Wednesday, 25 November 2009

another side of hong kong

Everyone is familiar with the popular image of Hong Kong—high-rise buildings, crowded streets, bustling markets, a spectacular harbour—but venture into the countryside and a different picture emerges. Apart from wild pigs, which are surprisingly numerous, and a few porcupines, there are no large mammals, but there is still a lot to see: particularly reptiles, insects and flowers. The following photographs were taken with a cheap digital camera, but what they lack in technical quality they more than compensate for in interest. All were taken in the Sai Kung area.


Mangroves are one of the very few plants with leaves exposed to the air that grow happily in seawater.


Competition for space is intense in the forests. This tree has solved the problem by growing atop a large boulder.


There are more than 200 species of butterfly in Hong Kong. This is Papilio palinurus.


Papilio rumanzovia.


This leaf-mimicking butterfly hasn't chosen a good place to settle.


However, this leaf-mimicking butterfly really does know how to hide.


The Hong Kong countryside is a noisy place. This cicada is one of the many reasons.


Back in the leaf litter, land crabs are also no slouches when it comes to camouflage...


...while in a nearby stream, two toads mate oblivious to the prying eye of the camera.


It was obviously too cold for this skink to run away.


Strangely, this large flower, the only one on the tree and very close to the ground, faced directly downwards and was very hard to spot.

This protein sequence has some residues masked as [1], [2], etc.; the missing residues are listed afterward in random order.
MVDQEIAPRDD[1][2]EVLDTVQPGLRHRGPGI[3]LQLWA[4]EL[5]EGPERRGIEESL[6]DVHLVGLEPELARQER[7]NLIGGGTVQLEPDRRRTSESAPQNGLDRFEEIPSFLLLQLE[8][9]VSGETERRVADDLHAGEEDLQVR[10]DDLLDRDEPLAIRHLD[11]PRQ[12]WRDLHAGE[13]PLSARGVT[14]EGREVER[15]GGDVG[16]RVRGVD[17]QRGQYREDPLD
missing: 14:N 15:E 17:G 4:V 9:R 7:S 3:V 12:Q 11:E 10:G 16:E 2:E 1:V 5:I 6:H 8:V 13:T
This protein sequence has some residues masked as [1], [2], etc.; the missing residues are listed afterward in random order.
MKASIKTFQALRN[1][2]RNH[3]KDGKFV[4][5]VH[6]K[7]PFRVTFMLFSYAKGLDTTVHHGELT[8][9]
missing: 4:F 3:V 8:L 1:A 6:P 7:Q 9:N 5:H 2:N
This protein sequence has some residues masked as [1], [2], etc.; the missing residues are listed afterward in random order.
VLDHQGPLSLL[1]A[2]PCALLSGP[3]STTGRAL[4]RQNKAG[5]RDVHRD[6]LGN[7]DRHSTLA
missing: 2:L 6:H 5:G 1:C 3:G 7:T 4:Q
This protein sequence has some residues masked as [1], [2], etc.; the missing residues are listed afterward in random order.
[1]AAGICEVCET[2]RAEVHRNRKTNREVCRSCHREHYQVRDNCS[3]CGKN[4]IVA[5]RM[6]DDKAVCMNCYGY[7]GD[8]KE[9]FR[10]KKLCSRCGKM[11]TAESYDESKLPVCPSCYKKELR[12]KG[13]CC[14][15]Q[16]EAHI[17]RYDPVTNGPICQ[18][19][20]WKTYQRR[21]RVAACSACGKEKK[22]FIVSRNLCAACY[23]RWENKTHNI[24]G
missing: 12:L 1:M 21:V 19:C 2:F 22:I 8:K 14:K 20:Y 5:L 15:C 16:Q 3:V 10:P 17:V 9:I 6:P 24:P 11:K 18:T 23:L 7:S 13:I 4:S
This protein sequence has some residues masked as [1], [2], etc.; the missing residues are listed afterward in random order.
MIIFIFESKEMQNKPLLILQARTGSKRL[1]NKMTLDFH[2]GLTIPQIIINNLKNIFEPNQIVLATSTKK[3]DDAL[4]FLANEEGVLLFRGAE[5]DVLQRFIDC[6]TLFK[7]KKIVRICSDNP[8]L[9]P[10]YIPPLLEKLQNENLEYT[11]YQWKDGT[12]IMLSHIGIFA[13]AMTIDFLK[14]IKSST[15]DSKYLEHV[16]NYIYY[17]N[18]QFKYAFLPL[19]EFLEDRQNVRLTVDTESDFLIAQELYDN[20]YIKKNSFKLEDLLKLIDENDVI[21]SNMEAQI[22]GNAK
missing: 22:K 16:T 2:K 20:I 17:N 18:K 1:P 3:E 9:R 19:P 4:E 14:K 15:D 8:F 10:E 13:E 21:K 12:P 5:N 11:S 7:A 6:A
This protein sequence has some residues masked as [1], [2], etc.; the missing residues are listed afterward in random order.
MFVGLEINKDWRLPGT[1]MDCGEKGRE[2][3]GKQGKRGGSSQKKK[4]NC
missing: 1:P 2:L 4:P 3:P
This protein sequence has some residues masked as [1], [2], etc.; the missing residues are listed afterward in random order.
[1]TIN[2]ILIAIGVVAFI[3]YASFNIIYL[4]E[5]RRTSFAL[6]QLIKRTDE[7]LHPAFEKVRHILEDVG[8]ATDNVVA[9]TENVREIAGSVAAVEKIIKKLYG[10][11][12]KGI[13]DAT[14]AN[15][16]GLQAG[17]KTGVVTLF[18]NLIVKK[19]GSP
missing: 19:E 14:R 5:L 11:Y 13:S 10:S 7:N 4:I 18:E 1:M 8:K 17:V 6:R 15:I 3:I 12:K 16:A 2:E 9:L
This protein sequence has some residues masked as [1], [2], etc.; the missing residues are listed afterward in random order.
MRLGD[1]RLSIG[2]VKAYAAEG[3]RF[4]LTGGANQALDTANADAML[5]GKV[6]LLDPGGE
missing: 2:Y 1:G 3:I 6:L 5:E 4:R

Nothing is wasted in the forest. Here a bracket fungus is in the process of polishing off the last of a fallen tree trunk.


Meanwhile, back in the mangroves, it's low tide.

4 comments:

  1. very interesting pics dennis. it seems that the hardy mangroves perform their functions all over the world, even in modern day hk.
    as you know plenty of mangroves here in tin can bay and kayaking into them is a tranquil experience, especially around daybreak when all is still, the reflections are a mirror and the sounds of nature a choir. might get myself a new camera & have a go also.

    ReplyDelete
  2. Interesting photos Dennis and interesting blog! I have never seen butterflies like that before especially the green one, the Papilio Palinurus. I'd love to visit Hong Kong someday to see for myself!

    ReplyDelete
  3. Thanks for showing me the other side of Hong Kong, and especially the butterfly images. Very beautiful and showing Nature's diversity.

    ReplyDelete
  4. The pics are amazing..
    I loved the huge flower one! :D

    ReplyDelete

Please leave a comment if you have time, even if you disagree with the opinions expressed in this post, although you must expect a robust defence of those opinions. If you don’t have time to comment but enjoyed the post, please click the +1 button on the right-hand sidebar (near the top of the page).